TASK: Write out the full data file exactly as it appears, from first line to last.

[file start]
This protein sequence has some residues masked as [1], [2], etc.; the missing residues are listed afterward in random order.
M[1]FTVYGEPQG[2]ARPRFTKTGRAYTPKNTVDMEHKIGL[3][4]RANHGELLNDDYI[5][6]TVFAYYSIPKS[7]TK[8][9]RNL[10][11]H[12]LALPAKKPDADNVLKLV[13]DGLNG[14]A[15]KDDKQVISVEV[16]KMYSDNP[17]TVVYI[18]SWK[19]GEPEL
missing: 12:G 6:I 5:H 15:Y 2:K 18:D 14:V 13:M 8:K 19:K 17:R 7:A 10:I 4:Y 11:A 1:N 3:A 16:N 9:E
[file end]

This protein sequence has some residues masked as [1], [2], etc.; the missing residues are listed afterward in random order.
M[1]FTVYGEPQG[2]ARPRFTKTGRAYTPKNTVDMEHKIGL[3][4]RANHGELLNDDYI[5][6]TVFAYYSIPKS[7]TK[8][9]RNL[10][11]H[12]LALPAKKPDADNVLKLV[13]DGLNG[14]A[15]KDDKQVISVEV[16]KMYSDNP[17]TVVYI[18]SWK[19]GEPEL
missing: 12:G 6:I 5:H 15:Y 2:K 18:D 14:V 13:M 8:K 19:K 17:R 7:A 10:I 4:Y 11:A 1:N 3:A 16:N 9:E